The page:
Catch/Kill Capos Strategy Isn't Working Says Leaked Gov Memo

Previous Topic Next Topic
 
classic Classic list List threaded Threaded
3 messages Options
Reply | Threaded
Open this post in threaded view
|

Catch/Kill Capos Strategy Isn't Working Says Leaked Gov Memo

Chivis
Administrator
This post was updated on .
A TWO PART RELATED POST;
FIRST THE GOV MEMO....
SECOND IS FROM THE LATIN AM MOMENT FORIEGN AFFAIRS COUNCIL, REPORT A CONTRAST OF COLOMBIA'S CATCH THE CAPO STRATEGY APPLIED WITHOUT SUCESS IN MX.....PAZ  BUELA



Arresting or killing “key” cartel players “does not significantly impact drug trafficking flow” into the United States, according to a newly leaked government memo.
 
What does affect the flow of drugs into the U.S.? Crop cycles and religious holidays.

Since 2006, the United States and Mexico have been operating under the assumption that capturing or killing the heads of the cartels would cripple their organizations. The drug-related murder count (as many as 43,000 people in five years) and the fact that two-thirds of Mexico’s most wanted are either dead or in jail appear to be the only discernible results of that strategy.

And now it seems even the Department of Justice is willing to admit — at least internally — that its strategy is not working. The full conclusion of the Customs and Border Protection memo reads: “The removal of key personnel does not have a discernable impact on drug flows as determined by seizure rates. [Drug trafficking organizations] appear to have built in redundancy and personnel that perform specific duties to limit the damage incurred by the removal of any one person. By sheer volume alone, drug operations would require more than one individual to coordinate and control the process. While the continued arrest or death of key DTO leadership may have long-term implications as to the control and viability of a specific DTO, there is no indication it will impact overall drug flows into the United States.”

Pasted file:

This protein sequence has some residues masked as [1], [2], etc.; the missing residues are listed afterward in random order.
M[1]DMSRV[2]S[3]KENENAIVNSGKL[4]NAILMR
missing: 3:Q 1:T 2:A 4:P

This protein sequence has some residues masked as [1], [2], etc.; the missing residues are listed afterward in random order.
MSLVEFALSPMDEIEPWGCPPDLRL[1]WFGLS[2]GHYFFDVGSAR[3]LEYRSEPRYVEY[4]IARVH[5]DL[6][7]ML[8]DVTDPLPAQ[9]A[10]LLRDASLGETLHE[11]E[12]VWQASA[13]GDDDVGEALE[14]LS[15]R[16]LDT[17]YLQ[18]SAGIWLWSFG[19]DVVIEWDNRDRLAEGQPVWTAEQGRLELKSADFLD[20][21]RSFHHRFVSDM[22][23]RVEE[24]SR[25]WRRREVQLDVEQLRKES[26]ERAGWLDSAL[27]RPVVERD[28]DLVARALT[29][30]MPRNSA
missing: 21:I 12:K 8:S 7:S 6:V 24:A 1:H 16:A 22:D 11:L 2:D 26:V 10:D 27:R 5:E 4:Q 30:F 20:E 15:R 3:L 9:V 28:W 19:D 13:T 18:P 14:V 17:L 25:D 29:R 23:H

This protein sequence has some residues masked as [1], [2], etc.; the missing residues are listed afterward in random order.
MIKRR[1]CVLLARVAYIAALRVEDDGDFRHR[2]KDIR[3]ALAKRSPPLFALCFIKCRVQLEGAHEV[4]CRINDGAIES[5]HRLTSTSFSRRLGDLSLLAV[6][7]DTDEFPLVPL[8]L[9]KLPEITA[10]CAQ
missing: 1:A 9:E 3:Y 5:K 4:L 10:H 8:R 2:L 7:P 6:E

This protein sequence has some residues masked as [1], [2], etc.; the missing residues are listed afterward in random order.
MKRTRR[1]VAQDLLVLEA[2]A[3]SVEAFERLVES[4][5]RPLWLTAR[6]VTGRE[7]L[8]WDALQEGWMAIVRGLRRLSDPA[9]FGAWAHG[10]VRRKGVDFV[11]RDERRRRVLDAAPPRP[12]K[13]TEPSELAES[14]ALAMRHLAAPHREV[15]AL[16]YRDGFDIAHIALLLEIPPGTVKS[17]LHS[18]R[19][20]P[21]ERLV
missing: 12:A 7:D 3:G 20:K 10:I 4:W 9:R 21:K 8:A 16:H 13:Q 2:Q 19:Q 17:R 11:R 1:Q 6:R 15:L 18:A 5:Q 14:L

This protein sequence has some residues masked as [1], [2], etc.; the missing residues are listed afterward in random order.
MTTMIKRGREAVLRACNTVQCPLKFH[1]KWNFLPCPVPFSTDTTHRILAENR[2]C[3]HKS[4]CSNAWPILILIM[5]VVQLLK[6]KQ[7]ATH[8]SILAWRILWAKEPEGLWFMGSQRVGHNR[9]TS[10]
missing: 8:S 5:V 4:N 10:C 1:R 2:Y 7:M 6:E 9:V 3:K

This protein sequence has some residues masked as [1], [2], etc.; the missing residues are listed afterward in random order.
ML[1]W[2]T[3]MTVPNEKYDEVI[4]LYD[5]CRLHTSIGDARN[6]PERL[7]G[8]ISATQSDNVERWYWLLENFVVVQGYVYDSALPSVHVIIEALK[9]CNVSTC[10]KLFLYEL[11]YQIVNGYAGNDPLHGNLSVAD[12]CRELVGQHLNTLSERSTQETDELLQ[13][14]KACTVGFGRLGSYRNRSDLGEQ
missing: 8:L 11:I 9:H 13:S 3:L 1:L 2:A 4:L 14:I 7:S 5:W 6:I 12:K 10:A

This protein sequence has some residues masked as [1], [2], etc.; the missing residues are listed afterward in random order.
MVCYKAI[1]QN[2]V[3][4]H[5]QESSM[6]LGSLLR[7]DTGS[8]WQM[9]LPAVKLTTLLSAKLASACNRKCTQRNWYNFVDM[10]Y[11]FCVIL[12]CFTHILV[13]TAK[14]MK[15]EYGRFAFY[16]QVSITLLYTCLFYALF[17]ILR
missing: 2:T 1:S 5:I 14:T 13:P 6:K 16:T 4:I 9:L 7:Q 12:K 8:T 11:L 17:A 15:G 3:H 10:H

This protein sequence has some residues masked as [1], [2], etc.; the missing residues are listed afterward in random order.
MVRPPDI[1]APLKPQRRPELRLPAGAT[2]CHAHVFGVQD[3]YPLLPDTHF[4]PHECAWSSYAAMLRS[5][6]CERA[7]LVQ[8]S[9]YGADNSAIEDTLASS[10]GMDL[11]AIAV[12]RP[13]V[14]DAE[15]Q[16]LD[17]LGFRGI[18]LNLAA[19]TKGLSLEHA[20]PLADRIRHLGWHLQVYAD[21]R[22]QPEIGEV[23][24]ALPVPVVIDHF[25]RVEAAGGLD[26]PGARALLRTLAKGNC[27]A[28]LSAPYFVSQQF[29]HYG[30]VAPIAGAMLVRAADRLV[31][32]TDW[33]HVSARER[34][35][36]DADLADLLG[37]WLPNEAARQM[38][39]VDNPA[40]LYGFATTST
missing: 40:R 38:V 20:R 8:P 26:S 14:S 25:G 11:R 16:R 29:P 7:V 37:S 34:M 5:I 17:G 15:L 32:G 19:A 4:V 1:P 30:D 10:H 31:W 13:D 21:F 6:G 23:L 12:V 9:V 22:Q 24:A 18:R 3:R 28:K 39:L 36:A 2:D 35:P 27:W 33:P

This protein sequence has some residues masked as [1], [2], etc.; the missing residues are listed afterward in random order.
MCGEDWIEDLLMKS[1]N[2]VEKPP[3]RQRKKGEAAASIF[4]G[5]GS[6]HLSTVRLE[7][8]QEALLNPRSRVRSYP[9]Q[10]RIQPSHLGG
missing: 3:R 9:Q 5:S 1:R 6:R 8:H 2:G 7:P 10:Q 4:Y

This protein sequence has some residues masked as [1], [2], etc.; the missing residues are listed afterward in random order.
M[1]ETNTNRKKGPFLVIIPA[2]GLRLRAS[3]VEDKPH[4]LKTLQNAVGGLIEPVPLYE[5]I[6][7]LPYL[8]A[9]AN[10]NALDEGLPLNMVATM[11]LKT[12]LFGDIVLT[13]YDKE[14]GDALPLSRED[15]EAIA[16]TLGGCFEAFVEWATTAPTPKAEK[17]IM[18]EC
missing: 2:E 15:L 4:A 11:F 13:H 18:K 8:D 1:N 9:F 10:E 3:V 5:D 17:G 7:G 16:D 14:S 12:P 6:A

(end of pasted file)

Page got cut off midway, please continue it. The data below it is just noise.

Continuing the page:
The National Drug Threat Assessment released Thursday by the Department of Justice makes equally significant concessions:

“The Mexican-based organizations’ preeminence derives from a competitive advantage based on several factors, including access to and control of smuggling routes across the U.S. southwest border and the capacity to produce (or obtain), transport, and distribute nearly every major illicit drug of abuse in the United States. These advantages are unlikely to change significantly in the short term.”